Mentions: Upon observing such a dramatic filling of the IKMV ducts, we endeavored to determine whether the cells within the ducts were epithelial. To do this, we completed immunofluorescent staining for the luminal epithelial marker cytokeratin 8/18 (CK8/18). This revealed that many of the cells filling the lumens stain positive for this marker (Fig. 4a). In addition, FLAG-tagged transgene expression was found throughout the aberrant ducts in IKMV glands (Fig. 4b). Since transgene expression is specific to MMTV-rtTA expressing mammary epithelial cells in the IKMV system, this again suggests that many of the cells filling the ducts are epithelial. Finally, we wanted to confirm that the transgene expression was indeed driving NF-κB activation within the epithelium at the 3 day time point. Using immunofluorescent staining, and high magnification images, we observed cytoplasmic localization of the transgene within mammary epithelial cells resulting in robust nuclear localization of phospho-p65 (ser 536) (Fig. 4b).Fig. 4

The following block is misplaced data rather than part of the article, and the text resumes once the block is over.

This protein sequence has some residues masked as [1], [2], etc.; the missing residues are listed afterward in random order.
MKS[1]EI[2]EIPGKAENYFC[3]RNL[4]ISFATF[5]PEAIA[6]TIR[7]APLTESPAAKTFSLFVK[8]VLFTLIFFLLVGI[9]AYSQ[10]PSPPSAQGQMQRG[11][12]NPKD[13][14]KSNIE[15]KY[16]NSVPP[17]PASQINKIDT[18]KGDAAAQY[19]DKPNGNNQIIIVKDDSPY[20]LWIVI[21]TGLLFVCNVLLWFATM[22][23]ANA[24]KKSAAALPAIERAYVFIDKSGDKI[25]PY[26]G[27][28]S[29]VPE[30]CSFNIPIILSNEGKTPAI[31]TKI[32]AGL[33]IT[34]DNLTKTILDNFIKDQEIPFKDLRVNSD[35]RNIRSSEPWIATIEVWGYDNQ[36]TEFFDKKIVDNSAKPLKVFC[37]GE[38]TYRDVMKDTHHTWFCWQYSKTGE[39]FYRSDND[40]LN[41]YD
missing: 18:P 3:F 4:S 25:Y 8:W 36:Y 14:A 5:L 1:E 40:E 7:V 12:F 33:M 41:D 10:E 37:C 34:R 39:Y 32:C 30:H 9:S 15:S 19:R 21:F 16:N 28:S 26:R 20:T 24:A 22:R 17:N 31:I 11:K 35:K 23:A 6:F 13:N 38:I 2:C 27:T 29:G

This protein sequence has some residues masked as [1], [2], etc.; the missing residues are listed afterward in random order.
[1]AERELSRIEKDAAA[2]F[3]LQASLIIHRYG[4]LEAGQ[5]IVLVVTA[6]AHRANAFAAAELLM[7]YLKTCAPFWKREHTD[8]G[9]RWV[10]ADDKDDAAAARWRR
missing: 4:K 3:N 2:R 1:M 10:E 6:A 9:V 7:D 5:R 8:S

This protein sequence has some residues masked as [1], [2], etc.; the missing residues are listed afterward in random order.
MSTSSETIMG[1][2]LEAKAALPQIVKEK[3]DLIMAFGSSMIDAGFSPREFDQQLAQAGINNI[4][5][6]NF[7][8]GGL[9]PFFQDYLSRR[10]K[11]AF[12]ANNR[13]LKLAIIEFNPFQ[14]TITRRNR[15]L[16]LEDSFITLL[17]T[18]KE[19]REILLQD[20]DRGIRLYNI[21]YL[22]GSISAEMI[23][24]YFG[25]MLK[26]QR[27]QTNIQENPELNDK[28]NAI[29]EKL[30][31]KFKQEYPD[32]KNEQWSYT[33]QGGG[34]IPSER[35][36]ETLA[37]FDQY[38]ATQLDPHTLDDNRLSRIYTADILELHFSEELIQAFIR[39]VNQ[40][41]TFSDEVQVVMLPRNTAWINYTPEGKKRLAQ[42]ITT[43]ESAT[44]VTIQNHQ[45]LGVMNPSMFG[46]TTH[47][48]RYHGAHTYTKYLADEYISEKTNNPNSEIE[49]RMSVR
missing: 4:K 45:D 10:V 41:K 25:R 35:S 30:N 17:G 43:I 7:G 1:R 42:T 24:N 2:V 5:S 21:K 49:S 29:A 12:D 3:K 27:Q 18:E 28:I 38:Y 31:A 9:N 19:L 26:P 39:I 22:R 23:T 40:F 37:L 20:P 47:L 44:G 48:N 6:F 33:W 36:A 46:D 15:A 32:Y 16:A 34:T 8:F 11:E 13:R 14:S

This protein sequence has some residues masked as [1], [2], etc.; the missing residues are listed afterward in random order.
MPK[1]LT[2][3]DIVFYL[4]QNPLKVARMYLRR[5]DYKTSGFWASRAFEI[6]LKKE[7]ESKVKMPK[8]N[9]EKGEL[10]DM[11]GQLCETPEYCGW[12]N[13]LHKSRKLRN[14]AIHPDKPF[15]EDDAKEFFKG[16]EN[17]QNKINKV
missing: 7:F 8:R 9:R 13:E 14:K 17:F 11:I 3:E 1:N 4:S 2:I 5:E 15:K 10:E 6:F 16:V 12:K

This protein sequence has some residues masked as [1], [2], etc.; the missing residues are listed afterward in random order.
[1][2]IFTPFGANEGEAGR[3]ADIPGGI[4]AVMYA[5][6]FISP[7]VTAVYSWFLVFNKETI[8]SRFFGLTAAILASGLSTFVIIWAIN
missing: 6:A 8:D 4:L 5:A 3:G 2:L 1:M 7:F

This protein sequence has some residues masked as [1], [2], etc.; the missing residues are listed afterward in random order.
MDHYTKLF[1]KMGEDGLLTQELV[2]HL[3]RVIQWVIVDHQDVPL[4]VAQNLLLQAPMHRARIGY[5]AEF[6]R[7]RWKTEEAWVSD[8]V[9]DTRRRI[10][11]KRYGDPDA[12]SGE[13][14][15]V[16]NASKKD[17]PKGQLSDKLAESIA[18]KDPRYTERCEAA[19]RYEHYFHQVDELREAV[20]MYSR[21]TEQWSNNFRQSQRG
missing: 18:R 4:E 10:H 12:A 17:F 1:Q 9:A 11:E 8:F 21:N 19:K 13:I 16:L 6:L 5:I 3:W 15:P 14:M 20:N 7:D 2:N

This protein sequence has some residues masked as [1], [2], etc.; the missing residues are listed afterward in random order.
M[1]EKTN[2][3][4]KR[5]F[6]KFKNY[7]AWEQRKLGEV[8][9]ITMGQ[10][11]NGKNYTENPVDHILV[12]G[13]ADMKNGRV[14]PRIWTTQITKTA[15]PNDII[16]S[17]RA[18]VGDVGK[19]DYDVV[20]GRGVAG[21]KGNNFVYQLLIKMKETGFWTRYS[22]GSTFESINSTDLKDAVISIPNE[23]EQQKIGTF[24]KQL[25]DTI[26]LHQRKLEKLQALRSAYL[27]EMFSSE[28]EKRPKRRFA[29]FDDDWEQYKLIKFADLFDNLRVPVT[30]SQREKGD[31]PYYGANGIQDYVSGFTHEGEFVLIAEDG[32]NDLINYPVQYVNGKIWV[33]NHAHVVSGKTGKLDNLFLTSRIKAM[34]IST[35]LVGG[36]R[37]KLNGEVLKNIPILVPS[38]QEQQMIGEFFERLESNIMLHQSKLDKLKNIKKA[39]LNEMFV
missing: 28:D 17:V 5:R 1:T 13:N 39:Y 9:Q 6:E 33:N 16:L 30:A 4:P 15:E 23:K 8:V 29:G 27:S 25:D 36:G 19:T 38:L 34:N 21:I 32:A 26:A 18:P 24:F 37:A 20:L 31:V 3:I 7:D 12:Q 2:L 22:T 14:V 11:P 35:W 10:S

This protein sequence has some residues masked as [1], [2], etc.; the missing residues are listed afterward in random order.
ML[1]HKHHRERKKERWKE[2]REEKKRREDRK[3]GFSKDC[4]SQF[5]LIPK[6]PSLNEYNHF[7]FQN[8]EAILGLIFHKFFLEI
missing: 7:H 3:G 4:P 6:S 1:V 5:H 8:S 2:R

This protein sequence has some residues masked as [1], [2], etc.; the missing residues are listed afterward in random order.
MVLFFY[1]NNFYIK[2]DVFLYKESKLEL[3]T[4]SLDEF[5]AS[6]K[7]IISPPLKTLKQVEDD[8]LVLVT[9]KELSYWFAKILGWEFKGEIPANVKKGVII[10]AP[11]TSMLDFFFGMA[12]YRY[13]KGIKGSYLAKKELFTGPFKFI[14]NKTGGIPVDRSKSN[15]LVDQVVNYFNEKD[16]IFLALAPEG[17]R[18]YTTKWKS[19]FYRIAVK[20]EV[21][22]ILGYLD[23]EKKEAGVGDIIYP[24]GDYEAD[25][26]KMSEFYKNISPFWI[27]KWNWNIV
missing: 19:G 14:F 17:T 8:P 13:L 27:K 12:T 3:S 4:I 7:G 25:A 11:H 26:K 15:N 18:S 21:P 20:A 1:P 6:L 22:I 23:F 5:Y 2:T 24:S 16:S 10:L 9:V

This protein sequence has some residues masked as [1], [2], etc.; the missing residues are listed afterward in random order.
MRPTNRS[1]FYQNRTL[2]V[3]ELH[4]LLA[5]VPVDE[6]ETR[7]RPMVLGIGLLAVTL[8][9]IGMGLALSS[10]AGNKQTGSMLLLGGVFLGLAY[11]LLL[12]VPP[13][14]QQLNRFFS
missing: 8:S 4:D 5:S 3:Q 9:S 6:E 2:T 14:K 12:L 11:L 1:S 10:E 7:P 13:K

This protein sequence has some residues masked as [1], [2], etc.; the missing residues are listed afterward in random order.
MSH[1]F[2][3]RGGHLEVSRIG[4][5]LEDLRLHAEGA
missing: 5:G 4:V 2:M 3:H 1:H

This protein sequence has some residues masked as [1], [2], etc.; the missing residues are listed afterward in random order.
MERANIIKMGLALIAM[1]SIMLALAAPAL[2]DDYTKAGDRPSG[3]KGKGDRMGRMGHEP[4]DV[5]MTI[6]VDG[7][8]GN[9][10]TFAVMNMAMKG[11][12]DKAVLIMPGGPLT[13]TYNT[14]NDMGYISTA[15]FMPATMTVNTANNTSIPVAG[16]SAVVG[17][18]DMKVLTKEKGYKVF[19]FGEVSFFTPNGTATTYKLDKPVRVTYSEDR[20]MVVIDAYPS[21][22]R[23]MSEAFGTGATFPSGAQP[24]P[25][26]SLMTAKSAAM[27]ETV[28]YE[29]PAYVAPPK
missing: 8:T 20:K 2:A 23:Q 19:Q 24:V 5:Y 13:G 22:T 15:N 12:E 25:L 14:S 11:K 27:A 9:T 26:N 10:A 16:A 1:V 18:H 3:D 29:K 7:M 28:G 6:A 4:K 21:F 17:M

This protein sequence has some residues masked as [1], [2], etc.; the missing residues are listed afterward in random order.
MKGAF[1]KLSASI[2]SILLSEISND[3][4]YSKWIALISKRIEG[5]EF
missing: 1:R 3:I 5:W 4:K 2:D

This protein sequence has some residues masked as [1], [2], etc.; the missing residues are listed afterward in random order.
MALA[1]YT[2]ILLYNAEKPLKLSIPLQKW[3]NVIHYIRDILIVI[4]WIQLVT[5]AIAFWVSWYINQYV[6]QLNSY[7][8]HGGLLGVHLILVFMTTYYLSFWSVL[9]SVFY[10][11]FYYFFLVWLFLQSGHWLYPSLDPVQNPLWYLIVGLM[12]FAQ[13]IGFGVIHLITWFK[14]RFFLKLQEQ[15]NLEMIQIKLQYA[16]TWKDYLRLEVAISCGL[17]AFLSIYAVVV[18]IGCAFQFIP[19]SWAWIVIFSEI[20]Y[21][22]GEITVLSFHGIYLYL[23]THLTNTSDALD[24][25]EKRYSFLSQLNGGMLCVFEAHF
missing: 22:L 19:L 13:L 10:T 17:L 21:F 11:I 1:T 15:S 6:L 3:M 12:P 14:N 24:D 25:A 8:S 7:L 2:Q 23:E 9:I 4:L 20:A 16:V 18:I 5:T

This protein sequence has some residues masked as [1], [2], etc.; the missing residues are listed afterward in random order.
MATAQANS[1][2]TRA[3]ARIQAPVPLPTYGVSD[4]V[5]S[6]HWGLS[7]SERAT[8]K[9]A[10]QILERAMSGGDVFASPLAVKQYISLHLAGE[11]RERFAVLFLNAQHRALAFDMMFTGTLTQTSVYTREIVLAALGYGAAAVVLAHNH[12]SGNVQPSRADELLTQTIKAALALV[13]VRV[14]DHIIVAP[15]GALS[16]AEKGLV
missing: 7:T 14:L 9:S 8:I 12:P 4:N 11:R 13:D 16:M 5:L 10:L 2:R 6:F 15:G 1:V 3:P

Bottom Line: We found that even a short pulse of NF-κB activation could induce profound remodeling of mammary ductal structures.These results indicate that aberrant NF-κB activation within mammary epithelium can lead to molecular and morphological changes consistent with the earliest stages of breast cancer.Thus, inhibition of NF-κB signaling following acute inflammation or the initial signs of hyperplastic ductal growth could represent an important opportunity for breast cancer prevention.

View Article: PubMed Central - PubMed

Affiliation: Department of Cancer Biology, Vanderbilt University Medical Center, 23rd Ave S and Pierce PRB 325, Nashville, TN, 37232, USA. Whitney.Barham@vanderbilt.edu.

ABSTRACT